Christians can learn from Mormons?



The Panama City Panama Temple
of The Church of Jesus Christ of Latter-day Saints


I note with a sigh the implicit assumption that Christians and Mormons represent two distinct, mutually exclusive groups.  It’s present here in only a comparatively faint form.  But the article (along with the book to which it refers) is interesting:


My thanks to the inimitable William Hamblin for bringing this article to my attention.



  • William Hamblin

    Did you MEAN to type “inimitable”? Or is it a spell checker fail for “irritable”?

    • DanielPeterson

      By “inimitable,” I intended “inimitably irritating.”

      • William Hamblin

        That’s better. I thought you were slipping there for a moment!

  • Robert Lloyd

    First off Dan, my name is Bob Lloyd, I am a long time reader first time commenter. I really enjoy your blog! My question is, the article mentions that a Ms. Lynn Wilder provided the counterpoints to the article. I saw that she was faculty at BYU before she left the church. Did you know her at all? Or know anything of her story? Just curious.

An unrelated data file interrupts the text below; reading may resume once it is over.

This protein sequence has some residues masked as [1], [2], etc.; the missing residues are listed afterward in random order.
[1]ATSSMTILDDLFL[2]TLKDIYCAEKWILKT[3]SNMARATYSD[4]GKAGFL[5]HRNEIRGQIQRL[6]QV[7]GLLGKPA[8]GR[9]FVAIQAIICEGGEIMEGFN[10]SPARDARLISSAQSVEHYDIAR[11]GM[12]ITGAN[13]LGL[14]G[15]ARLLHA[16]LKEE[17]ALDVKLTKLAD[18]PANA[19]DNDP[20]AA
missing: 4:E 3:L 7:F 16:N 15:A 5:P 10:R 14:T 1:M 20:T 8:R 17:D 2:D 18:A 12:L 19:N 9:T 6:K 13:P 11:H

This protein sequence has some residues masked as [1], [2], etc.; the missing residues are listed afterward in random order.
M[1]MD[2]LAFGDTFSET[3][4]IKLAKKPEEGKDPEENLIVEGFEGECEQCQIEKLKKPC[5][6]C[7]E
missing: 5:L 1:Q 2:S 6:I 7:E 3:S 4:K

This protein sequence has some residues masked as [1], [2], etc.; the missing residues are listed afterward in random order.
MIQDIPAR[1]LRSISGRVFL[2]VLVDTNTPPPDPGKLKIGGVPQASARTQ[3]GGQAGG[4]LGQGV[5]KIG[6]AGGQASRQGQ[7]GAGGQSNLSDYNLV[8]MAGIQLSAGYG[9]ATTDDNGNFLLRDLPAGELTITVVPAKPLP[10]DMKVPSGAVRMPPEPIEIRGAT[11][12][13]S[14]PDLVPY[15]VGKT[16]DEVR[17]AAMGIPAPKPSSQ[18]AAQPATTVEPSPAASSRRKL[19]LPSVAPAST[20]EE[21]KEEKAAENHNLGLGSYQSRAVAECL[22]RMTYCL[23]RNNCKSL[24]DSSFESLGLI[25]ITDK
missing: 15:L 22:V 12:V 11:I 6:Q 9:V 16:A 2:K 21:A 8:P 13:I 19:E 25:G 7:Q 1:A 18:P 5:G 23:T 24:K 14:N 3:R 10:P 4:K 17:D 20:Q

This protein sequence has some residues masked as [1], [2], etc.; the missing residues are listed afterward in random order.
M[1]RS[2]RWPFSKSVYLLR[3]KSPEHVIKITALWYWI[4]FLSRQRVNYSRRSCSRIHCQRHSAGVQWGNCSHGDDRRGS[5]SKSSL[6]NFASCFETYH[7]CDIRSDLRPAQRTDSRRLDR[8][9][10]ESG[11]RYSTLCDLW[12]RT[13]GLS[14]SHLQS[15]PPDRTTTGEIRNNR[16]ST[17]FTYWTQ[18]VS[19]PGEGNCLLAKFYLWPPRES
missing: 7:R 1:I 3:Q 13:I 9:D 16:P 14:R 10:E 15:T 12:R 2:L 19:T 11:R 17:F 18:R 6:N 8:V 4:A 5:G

• DanielPeterson


      I didn’t know Professor Wilder. I only know a little bit about her from reading. (Though I haven’t read her book.)

      She was, I believe, a convert to Mormonism. She taught in the College of Education and was quite active in the Church but eventually left both Church and University — possibly, though I’m not sure of this, under the influence of a returned-missionary son who had decided to renounce Mormonism. I believe that she’s teaching in Florida now.

      Based upon what I’ve seen, I haven’t been particularly impressed by her claims about her former faith or her arguments against it. But she’s gained a bit of stature (in the circles where stories like hers are reckoned good weapons against Mormonism) because she was once a professor at BYU — which, some seem to imagine, is practically like having been a General Authority.